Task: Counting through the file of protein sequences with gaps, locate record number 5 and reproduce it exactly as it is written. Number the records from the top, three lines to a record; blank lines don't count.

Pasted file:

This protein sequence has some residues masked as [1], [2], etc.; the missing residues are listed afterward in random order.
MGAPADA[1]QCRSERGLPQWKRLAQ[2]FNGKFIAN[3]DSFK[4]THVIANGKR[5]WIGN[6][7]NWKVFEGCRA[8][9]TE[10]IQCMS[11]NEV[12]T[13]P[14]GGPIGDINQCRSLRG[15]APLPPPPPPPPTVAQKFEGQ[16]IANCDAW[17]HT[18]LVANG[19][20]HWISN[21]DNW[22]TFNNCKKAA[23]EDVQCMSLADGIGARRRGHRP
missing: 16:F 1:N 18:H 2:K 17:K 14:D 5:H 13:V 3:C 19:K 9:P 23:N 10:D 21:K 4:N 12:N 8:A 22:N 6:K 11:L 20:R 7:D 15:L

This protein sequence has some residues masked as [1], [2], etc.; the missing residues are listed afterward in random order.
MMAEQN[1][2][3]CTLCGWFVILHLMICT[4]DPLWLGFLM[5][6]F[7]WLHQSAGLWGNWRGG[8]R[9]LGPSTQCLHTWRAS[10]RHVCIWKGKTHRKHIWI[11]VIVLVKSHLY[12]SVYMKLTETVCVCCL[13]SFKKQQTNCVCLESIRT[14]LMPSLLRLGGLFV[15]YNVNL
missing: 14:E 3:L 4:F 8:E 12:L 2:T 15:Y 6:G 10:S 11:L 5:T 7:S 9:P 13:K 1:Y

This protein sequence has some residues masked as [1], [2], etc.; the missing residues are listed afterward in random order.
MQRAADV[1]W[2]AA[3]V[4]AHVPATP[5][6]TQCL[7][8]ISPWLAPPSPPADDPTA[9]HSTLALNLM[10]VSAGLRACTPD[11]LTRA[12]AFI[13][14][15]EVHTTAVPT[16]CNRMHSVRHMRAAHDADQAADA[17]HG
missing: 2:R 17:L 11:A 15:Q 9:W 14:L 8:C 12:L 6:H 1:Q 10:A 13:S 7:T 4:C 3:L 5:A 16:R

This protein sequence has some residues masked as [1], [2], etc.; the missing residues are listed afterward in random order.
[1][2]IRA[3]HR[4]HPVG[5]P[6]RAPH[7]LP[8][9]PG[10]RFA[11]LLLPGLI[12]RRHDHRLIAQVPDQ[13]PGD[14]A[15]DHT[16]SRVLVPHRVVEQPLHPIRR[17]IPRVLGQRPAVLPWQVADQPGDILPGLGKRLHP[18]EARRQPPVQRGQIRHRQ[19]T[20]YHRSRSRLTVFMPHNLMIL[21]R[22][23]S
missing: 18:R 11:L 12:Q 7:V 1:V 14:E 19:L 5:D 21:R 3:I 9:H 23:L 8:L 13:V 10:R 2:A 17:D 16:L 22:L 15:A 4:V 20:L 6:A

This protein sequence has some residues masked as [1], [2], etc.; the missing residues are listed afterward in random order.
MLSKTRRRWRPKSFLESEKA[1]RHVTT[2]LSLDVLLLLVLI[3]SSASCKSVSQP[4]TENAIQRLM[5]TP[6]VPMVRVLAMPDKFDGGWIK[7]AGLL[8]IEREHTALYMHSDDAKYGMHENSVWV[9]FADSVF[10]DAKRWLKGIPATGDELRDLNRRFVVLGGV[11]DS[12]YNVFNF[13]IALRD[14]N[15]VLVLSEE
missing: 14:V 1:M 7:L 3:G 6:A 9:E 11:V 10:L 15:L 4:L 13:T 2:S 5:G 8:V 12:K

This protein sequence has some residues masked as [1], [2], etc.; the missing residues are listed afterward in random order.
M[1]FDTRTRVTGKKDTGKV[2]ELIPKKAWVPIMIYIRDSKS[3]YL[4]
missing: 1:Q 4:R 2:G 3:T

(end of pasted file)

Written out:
This protein sequence has some residues masked as [1], [2], etc.; the missing residues are listed afterward in random order.
MLSKTRRRWRPKSFLESEKA[1]RHVTT[2]LSLDVLLLLVLI[3]SSASCKSVSQP[4]TENAIQRLM[5]TP[6]VPMVRVLAMPDKFDGGWIK[7]AGLL[8]IEREHTALYMHSDDAKYGMHENSVWV[9]FADSVF[10]DAKRWLKGIPATGDELRDLNRRFVVLGGV[11]DS[12]YNVFNF[13]IALRD[14]N[15]VLVLSEE
missing: 14:V 1:M 7:L 3:G 6:A 9:E 11:V 10:L 15:L 4:L 13:T 2:S 5:G 8:V 12:K